Do Not Open: An encyclopedia of the world's best-kept secrets, by John Farndon (DK Publishing)
First published in 2007, this amazing collection of fascinating "secrets" is now available in paperback form. I think DK really knocked it out of the park with this one-there is something for everyone. There's obvious stuff-- spy gear, ufos, lost treasures, and the like--subjects that will interest the young boy reader (quite possibly girls too, but boy reader is what I observe first hand), but there are sections devoted to more esoteric secrets. If you are interested in art, read about the secrets contained within Holbein's painting, The Ambassadors. Elizabethan alchemy is popping up in quite a few fantasy books these days, so the section on Alchemists and Wizards is very apropos, ditto the sections on the Knight's Templar and Werewolves vs Vampires. Young writers of science fiction might well find inspiration in the sections on the human genome, and the ingredients of a fast-food strawberry milkshake...And for the mathematically inclined, there are fractals and the Fibonacci sequence.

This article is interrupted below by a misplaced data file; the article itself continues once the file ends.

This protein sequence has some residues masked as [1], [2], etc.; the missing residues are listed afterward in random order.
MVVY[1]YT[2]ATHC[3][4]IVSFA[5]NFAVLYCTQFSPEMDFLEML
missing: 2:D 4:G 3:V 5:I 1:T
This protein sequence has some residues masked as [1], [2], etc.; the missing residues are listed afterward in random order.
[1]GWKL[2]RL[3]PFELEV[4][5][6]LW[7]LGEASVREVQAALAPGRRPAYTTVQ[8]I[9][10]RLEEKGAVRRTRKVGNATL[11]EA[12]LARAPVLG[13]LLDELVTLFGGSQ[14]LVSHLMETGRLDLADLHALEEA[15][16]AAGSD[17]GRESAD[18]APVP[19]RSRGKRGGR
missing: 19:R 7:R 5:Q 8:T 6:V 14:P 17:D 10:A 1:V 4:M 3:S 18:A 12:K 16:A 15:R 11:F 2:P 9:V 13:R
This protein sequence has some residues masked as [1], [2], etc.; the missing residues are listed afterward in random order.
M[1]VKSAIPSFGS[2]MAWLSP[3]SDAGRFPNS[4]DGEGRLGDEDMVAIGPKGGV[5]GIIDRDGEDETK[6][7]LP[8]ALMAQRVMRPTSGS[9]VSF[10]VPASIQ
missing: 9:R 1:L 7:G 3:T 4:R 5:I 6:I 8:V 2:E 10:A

There are many, many more topics covered in DK signature style--crisply written prose blocks with lots of illustrations. 244 topics, in fact, on all sorts of subjects. Great fun to browse through (in which one is helped by suggestions of similar sections to go to next, leading to a long chain of explorations). In short, a fine source of cocktail party conversation, and a fine source of tidbits for the information loving kid to add to his store, to be shared with whoever he can find to listen to him. Leave this lying around your house (along with all the other books lying around the house la la la) and your ten year old boy will find it and be entranced. (And since for days at a time it might be buried beneath other books, he can have the pleasure of discovering it over and over again...)
The Non-Fiction Monday roundup this week is at Three Turtles and Their Pet Librarian.
(disclaimer: review copy received from the publisher)